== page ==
Posts Tagged ‘Dracula’
October 27, 2016 | by David J. Skal
To celebrate the spookiest of holidays, we’re publishing a selection of excerpts from David J. Skal’s Something in the Blood, a biography of Bram Stoker, published this month by Liveright. First up: the origins of Dracula.
There are many stories about how Bram Stoker came to write Dracula, but only some of them are true. According to his son, Stoker always claimed the inspiration for the book came from a nightmare induced by “a too-generous helping of dressed crab at supper”—a dab of blarney the writer enjoyed dishing out when asked, but no one took seriously (it may sound too much like Ebenezer Scrooge, famously dismissing Marley’s ghost as “an undigested bit of beef, a blot of mustard, a crumb of cheese”). But that hasn’t stopped the midnight snack of dressed crab from being served up as a matter of fact by countless people on countless occasions. While the nightmare aspect may well have some validity—Stoker’s notes at least suggest that the story might have had its genesis in a disturbing vision or reverie—it exemplifies the way truth, falsehood, and speculation have always conspired to distort Dracula scholarship. An unusually evocative piece of storytelling, Dracula has always excited more storytelling—both in endlessly embellished dramatizations and in the similarly ornamented accounts of its own birth process. Read More »
February 9, 2016 | by Dan Piepenbring
- Breaking news: Bram Stoker’s great-grand-nephew has rejected a scholar’s recent claim that Dracula hailed not from Transylvania but from Exeter. “People will be surprised and sometimes shocked by my findings, as most of what they now hold true will be proven to be false,” the scholar said humbly. “It’s a bit like finding out who Father Christmas really is.” Dacre Stoker retorts: “Everyone tries to find something a little bit new or different about Dracula, even now, 118 years after it was published, which is wonderful ... But to me it is a bit of a stretch to argue that Dracula came from Exeter.”
- Maurice White died last week, prompting Sam Lipsyte to remember “some odd family history”: “In 1975, when I was eight, a film called That’s the Way of the World was released in America. Harvey Keitel starred in the story of a hotshot record producer’s struggles with art and mammon. The screenplay was written by my father, the sports journalist and fiction writer Robert Lipsyte, and the soundtrack was by Earth, Wind and Fire, who also appear in the movie as the Group, a band with a groundbreaking sound but not enough commercial appeal … White called my father a few years ago and asked him to write the liner notes for a reissue of That’s the Way of the World. They had some long conversations my father cherished.”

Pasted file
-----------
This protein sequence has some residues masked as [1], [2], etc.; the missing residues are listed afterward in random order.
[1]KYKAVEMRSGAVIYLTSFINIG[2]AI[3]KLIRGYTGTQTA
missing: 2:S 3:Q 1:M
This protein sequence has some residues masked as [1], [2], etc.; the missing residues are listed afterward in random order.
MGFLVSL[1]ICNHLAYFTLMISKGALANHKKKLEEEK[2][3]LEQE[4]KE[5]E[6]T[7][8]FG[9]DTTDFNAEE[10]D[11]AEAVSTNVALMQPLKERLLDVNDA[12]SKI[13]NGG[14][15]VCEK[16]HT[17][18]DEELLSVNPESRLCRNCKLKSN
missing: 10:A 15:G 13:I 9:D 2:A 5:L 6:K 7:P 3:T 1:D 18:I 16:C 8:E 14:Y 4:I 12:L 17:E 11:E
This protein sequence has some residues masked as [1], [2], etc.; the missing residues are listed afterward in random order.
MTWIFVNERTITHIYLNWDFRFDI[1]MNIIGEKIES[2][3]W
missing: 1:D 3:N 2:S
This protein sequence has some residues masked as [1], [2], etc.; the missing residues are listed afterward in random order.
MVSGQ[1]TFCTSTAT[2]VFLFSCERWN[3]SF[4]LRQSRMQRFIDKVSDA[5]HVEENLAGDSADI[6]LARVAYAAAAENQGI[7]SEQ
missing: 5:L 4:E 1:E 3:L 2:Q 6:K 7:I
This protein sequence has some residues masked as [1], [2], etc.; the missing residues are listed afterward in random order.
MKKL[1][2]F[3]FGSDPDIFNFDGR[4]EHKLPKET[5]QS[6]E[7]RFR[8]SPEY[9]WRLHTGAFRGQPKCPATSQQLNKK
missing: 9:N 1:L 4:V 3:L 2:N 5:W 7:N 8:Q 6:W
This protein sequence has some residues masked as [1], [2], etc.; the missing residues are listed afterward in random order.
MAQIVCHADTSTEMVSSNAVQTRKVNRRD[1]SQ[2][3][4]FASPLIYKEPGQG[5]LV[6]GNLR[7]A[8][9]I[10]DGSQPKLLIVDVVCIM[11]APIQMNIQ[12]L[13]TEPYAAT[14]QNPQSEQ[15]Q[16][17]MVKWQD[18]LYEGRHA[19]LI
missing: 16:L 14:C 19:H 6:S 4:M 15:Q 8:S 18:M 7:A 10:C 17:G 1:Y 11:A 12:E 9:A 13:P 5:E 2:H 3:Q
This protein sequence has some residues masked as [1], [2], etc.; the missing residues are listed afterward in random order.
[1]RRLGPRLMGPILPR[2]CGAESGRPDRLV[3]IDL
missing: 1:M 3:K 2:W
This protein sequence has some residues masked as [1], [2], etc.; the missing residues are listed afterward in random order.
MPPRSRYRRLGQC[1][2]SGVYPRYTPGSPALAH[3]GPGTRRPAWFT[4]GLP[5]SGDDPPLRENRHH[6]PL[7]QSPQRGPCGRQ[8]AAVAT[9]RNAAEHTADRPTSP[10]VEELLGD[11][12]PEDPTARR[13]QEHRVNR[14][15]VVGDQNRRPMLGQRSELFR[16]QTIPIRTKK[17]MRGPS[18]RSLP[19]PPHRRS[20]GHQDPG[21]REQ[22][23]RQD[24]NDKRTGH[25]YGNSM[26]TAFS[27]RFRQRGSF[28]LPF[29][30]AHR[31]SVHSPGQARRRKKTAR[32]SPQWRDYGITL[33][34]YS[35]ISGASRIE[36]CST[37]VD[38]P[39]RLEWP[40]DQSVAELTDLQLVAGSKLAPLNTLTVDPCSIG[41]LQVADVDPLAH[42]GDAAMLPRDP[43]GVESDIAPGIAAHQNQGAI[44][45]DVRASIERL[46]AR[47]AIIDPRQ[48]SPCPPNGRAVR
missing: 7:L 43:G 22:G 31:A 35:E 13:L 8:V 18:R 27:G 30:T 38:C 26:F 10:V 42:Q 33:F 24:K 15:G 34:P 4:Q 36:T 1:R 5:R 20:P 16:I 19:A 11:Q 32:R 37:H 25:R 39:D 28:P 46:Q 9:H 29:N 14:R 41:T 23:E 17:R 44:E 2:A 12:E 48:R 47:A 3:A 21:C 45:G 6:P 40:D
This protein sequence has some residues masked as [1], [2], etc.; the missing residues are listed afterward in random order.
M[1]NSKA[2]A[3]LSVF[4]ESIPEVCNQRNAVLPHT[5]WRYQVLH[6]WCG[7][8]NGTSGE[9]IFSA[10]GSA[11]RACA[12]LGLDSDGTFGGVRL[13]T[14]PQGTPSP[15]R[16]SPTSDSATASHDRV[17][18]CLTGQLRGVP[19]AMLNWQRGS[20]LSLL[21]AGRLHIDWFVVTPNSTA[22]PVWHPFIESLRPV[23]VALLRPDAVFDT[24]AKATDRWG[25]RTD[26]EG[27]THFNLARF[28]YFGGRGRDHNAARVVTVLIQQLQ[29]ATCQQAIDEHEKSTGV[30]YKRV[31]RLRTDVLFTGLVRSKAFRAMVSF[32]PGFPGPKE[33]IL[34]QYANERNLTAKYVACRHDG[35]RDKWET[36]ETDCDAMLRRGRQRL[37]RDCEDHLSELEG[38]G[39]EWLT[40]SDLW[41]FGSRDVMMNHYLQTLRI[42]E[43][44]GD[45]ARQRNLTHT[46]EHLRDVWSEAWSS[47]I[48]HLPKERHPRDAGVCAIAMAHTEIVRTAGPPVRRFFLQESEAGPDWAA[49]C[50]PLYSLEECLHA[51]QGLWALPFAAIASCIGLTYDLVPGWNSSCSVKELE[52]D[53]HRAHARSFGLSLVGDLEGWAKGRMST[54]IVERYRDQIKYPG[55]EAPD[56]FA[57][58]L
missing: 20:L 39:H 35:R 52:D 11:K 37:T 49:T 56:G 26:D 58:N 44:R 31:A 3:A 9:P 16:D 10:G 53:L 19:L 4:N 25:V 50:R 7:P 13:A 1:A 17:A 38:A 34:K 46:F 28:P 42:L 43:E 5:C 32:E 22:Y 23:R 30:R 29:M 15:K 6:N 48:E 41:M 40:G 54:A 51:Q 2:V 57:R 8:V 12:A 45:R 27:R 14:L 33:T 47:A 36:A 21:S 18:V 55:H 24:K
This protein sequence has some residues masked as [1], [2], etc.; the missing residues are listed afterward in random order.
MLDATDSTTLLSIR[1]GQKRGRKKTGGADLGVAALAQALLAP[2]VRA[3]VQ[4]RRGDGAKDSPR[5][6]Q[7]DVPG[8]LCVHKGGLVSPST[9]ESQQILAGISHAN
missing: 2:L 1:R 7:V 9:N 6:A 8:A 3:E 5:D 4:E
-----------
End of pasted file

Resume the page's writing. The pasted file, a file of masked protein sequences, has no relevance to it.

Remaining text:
- Today in improbable connections between Oscar contenders and classic American lit: Mark Mangini, the sound designer for Mad Max: Fury Road, says he put together the film’s aural palette with Melville in mind: “I had this notion that the truck itself was an allegory for Moby Dick … We wanted to personify it as this giant, growling, breathing, roaring beast … It had to be grounded in reality, but we wanted it to be more than that, so we designed whale sounds to play underneath all those truck sounds to embody the real sounds and to personify it … We go into a beautiful ballet-like slow motion sequence as the War Rig upends and turns on its side and crashes. All those sounds, there are no realistic sounds there. Those are all whale sounds and actually slowed-down bear sounds,” He said. “What we wanted to say to the audience was, ‘This is a death. This is the death of the great white whale.’ All you hear as it rolls over in slow motion is the final death rattle of a dying creature. It just felt like the right sound to use.”
- A. O. Scott’s new book Better Living Through Criticism provides critics with an unprecedented, mouth-watering opportunity to review criticism itself. Christian Lorentzen is up to the task, so much so that he went on a road trip with A. O. Scott just to talk about it: “ ‘To the extent that there’s a polemical thrust that this book has,’ Scott told me, ‘it’s a fairly simple one: in favor of thinking. It’s against the notion that we’re just supposed to have fun. Turn off your brain and eat your popcorn. I’m offended by that. If someone is spending $200 million to make and market a movie, there’s no way you can say, “That’s just nothing.” Plus, it’s two hours of your own life, $15 of your own money, and all the dreams and emotions you bring into the theater with you. Why empty out your own experience? Why be passive about it? Why accept it on the terms that it’s given to you? The book is a plea to be more active, more engaged, and more thoughtful.’ ”